MAG says: “riders want a licence to ride.”

“Riders want a licence to ride” is the comment from MAG regarding the MCIA’s “Licence to Net Zero” framing.  The actual priorities of motorcyclists – not the Net Zero agenda – should inform reform of the motorcycle licensing regime.  MAG has long called for reform but seeks to ensure that the interests of riders remain the real priority.

licence to ride

Earlier this week the MCIA called for reform of the motorcycle licensing regime in the UK, describing their proposals as “a licence for Net Zero”.  The campaign is supported by the Zemo Partnership and the National Motorcyclist Council. 

MAG points out that, as the largest representative body for motorcycle licence holders in the UK, they were not invited to help draft the campaign framing or its proposals, which has resulted in the organisation expressing concern about the framing.

MAG opposes Net Zero being framed as the primary driver and goal for motorcycle licence reform and has long been calling for licence reform for the benefit of new and potential riders.  MAG can demonstrate that these new riders are not motivated by Net Zero goals. 

Focus group research into the motivations of new riders conducted by the University of Nottingham and MAG showed that the primary motivations mentioned by riders do not include a desire to “be green”.  Referring to the key motivators, the research report states: “It appears that a key driver for wanting to ride PTWs as an adult is early, positive exposure to motorcycling or scootering in childhood. Several of our participants cited contact, in their early years, with relatives who rode as a key influence. Others cited the desire for a practical (and cheap) form of commuting, learning new and challenging skills, the sociability of the bike and scooter scene, and just having fun and a sense of freedom on the road.”

Research released by MAG in November 2022 concluded that the current licensing regime is suppressing the numbers of individuals riding motorcycles.  Additionally, it is having an adverse impact on young rider safety.  The report recommended a full review of the motorcycle licensing regime and that the review goal should be to increase “the conversion rate from CBT to full motorcycle licence holders.”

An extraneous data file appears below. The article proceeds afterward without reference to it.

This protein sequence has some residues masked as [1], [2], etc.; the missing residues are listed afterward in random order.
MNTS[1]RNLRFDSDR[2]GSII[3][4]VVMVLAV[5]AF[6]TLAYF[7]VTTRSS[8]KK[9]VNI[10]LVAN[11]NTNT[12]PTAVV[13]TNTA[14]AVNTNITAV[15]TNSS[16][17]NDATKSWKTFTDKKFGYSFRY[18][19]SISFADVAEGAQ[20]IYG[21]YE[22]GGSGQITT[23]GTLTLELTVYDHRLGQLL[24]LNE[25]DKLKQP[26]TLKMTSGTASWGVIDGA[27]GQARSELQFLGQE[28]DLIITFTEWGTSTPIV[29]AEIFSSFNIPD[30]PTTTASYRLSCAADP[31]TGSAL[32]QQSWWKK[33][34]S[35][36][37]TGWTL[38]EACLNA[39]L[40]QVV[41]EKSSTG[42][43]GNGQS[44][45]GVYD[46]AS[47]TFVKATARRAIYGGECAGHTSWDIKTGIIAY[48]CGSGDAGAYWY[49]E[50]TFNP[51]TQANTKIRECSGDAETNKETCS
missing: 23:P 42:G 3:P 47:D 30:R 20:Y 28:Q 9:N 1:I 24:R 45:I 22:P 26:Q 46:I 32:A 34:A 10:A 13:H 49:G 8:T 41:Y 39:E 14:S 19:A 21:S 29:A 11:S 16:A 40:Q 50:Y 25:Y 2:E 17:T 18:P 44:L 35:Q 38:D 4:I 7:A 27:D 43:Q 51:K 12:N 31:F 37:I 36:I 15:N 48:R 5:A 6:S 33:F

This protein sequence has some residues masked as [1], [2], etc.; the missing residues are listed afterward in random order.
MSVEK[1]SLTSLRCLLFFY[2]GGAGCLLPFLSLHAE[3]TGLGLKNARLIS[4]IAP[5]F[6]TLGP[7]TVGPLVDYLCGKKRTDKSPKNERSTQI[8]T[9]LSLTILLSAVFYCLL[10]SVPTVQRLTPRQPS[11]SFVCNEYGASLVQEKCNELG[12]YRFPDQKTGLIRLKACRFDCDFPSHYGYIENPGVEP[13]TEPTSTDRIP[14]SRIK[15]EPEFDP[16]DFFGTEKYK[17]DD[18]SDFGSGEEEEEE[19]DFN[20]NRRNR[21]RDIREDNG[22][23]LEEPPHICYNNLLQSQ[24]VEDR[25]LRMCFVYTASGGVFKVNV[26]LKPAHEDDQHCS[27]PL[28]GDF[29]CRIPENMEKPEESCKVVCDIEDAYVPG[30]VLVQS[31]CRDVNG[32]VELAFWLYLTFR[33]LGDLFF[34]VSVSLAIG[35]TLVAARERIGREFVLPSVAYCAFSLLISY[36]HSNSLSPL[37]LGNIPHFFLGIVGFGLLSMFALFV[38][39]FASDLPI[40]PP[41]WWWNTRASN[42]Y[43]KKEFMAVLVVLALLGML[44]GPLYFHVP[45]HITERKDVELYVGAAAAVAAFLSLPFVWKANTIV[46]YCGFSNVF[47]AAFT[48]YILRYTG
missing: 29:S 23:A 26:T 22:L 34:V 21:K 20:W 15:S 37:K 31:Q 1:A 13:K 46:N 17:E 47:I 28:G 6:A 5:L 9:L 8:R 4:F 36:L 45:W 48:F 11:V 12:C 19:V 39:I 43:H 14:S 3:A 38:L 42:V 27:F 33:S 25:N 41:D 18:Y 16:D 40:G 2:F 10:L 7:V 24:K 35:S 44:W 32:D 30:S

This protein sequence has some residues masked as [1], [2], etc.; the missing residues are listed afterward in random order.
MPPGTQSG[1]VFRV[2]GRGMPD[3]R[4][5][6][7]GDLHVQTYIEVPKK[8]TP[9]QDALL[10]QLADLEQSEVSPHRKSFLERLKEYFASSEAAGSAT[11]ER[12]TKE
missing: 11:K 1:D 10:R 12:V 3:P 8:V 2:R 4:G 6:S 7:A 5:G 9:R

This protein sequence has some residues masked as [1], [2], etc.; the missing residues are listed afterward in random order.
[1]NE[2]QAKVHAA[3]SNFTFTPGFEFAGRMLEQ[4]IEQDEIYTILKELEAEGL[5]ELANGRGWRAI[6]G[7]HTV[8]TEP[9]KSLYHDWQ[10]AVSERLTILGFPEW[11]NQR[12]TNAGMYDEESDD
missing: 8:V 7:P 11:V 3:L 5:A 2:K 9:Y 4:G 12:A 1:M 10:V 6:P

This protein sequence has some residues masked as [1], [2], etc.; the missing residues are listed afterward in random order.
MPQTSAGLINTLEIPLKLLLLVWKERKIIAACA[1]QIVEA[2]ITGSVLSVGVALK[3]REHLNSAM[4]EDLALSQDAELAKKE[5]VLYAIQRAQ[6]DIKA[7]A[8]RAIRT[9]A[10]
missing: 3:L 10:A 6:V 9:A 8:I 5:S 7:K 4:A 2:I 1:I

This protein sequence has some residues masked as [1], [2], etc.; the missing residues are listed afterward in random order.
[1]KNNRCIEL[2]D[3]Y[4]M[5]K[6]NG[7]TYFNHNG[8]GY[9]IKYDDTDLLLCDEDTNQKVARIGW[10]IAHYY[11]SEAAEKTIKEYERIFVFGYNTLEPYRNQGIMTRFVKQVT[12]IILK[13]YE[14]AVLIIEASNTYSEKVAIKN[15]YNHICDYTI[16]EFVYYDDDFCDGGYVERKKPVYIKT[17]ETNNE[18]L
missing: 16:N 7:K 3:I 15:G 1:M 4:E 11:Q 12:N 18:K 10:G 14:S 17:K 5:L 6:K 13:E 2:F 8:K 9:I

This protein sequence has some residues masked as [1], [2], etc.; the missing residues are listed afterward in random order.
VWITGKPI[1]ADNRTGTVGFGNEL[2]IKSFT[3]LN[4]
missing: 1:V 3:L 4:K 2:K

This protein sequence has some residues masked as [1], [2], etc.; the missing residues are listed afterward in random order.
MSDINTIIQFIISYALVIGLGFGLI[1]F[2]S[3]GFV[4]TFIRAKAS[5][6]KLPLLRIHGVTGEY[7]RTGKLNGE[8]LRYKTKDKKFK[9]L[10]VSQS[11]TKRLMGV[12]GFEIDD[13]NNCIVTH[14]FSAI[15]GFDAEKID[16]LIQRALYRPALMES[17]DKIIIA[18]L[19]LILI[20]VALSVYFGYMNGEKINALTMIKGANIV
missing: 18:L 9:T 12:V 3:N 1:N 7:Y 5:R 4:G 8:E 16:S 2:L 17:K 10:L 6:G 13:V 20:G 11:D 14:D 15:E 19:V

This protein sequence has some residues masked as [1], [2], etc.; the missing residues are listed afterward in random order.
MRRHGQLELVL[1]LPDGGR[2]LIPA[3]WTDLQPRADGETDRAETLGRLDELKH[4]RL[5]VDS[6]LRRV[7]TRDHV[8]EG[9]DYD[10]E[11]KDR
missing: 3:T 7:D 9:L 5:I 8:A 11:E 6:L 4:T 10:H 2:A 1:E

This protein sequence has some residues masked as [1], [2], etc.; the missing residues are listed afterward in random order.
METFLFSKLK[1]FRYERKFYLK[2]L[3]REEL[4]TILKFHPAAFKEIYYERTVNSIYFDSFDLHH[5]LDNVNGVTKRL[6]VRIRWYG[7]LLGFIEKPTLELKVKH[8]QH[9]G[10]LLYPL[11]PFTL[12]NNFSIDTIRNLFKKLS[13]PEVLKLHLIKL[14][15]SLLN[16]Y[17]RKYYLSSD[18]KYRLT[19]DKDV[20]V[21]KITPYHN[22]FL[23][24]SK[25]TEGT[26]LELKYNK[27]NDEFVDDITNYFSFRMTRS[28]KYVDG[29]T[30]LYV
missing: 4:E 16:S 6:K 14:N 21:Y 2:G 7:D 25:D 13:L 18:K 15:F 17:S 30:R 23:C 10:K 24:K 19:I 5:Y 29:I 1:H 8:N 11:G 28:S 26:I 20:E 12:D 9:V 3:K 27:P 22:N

MAG is also expressing concern that the current licensing regime disincentivizes progression into legitimate and responsible riding as a full licence holder.  This may actually be pushing some individuals towards anti-social riding behaviour and even criminality. 

MAG is therefore calling for reformed licensing to promote better safety and to create a welcoming pathway for new riders wanting to enter the legitimate and responsible road riding community.  The current system creates a barrier that is a potential driver of antisocial behaviour and petty criminality.

MAG’s Director of Campaigns & Political Engagement, Colin Brown, said:

“We all want reform of the motorcycle licensing regime.  Our priority is achieving the best outcome for new and potential riders – nothing more and nothing less.  We do not want to see any other priority leading the decision-making process.  The riders’ voice should be the most influential guide in generating any proposals, not other interest groups.  Reform of the licensing regime is not predicated on the green agenda.  It was needed before Net Zero became a thing.  It is not needed now simply because Net Zero targets have been set.  We want reform that works for new riders today and in the future.  That has little if anything to do with carbon emissions.  We have not had time to gather feedback on the MCIA proposals yet, but we will be doing that.  What we can say at this stage is that the MCIA framing is disappointing.”


MCIA Licence for Net Zero press release:

Joint University of Nottingham and MAG research into new rider motivations, aspirations and barriers to progress:

MAG report on motorcycle and car licence holders:

Photo by Kyle Bushnell on Unsplash